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North Somerset traffic wardens dish out 700 parking tickets in first week

PUBLISHED: 09:35 21 April 2017 | UPDATED: 09:42 21 April 2017

North Somerset Council's staff have taken over civil parking enforcement from the police. Picture: Getty Images

North Somerset Council's staff have taken over civil parking enforcement from the police. Picture: Getty Images

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It has been 20 years since parking wardens have patrolled North Somerset’s streets, but in the first week of their return they dished out 700 tickets.

A little more than £49,000 worth of fines have been issued to drivers across the district who were caught parked wrongly on double and single-yellow lines, in bus stops, in disabled bays or taxi ranks last week.

Parking enforcement was previously a criminal matter, but with Avon and Somerset Constabulary’s resources stretched to the limit there had been no active patrols in North Somerset for about 20 years.

But, on April 3, North Somerset Council took on responsibility for monitoring on-street parking – alongside the monitoring of its 66 car parks – and it has since dished out 709 fines for on-street parking offences.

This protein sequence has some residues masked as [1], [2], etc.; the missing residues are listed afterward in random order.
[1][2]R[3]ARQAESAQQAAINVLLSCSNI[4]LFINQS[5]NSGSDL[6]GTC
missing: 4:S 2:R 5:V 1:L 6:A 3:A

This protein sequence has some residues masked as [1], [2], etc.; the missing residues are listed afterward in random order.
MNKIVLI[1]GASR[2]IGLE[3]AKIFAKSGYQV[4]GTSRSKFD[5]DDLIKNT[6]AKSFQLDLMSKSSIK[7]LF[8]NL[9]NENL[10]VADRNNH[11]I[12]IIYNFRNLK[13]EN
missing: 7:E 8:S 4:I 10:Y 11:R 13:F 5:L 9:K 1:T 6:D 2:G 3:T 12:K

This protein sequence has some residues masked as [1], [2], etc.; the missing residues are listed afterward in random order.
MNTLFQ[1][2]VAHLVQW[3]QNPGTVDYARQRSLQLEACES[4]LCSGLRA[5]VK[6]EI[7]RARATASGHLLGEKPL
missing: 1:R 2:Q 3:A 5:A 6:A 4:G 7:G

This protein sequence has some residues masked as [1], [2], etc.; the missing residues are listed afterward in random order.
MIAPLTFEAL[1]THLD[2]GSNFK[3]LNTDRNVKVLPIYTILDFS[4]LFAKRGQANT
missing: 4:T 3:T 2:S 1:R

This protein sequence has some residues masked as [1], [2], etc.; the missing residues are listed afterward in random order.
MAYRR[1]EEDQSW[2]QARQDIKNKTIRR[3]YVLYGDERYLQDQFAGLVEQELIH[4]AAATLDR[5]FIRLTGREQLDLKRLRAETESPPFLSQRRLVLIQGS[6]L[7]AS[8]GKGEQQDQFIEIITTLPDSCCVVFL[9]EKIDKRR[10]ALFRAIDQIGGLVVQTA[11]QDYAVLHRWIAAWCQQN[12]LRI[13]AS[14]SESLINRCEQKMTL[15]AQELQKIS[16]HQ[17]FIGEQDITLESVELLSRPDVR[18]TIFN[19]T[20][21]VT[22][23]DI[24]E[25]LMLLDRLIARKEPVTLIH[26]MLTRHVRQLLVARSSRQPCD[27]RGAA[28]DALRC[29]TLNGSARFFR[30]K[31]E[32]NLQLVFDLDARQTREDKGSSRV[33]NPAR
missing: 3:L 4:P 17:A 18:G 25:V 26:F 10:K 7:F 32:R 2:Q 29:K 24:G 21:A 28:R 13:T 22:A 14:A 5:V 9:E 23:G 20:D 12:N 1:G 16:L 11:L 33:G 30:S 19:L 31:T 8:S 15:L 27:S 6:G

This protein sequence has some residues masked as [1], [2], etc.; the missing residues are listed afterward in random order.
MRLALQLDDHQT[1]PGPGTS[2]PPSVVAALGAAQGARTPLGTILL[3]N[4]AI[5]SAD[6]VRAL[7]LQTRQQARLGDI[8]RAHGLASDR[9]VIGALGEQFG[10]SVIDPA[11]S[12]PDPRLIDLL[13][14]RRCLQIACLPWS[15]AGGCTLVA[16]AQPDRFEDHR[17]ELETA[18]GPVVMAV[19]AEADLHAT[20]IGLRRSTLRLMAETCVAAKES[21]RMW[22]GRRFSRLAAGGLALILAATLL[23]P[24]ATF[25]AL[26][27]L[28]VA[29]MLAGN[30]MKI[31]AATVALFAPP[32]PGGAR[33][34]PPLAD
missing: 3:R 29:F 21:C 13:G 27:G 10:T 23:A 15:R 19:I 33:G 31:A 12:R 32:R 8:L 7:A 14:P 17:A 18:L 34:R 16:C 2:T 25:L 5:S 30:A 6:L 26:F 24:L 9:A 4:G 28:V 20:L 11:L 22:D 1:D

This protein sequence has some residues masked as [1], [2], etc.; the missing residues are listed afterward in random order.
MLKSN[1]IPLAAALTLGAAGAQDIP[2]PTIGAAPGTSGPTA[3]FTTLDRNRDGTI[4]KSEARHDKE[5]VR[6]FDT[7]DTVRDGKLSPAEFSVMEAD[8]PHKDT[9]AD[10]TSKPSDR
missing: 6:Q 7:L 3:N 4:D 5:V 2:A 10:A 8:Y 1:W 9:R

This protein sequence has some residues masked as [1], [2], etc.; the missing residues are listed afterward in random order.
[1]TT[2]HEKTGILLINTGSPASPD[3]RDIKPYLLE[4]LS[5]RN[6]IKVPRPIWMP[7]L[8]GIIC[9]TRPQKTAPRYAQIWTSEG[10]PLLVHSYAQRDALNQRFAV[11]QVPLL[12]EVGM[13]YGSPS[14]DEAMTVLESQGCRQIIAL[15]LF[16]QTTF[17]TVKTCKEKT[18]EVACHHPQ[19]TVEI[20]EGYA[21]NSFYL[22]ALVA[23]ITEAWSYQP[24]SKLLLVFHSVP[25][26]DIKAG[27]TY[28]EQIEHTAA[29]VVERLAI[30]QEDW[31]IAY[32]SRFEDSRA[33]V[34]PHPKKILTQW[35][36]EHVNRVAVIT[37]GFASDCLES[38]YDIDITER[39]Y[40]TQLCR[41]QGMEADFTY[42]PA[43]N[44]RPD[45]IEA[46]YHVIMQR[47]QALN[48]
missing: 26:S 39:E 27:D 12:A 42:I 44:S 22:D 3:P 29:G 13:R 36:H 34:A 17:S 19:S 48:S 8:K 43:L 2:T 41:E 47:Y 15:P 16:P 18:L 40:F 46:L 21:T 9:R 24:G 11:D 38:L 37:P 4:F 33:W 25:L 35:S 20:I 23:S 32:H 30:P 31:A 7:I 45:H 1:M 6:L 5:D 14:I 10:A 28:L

Much of the civil parking enforcement (CPE) scheme’s focus is on the district’s four towns – Weston, Clevedon, Nailsea and Portishead – as they have the most parking restrictions to enforce.

But, any complaints the council receives about problem areas will be passed on to its team of 11 parking wardens for patrols to take place.

The scheme will cost the council £492,140 each year to run, but its cost will be covered by the fines it gives out.

Any additional money raised through the scheme will be ring-fenced to spend on improvements to highways, such as resurfacing poor roads, and transport in North Somerset.

The council’s executive member for highways councillor Elfan Ap Rees said people had already started to change their bad parking habits.

He said: “We had quite a lot of blatant cases where people were parking badly – but hopefully that is going to stop now.

“People are realising that they simply can’t do it and we are already seeing people beginning to take notice, and use the car parks rather than parking on double-yellow lines.”

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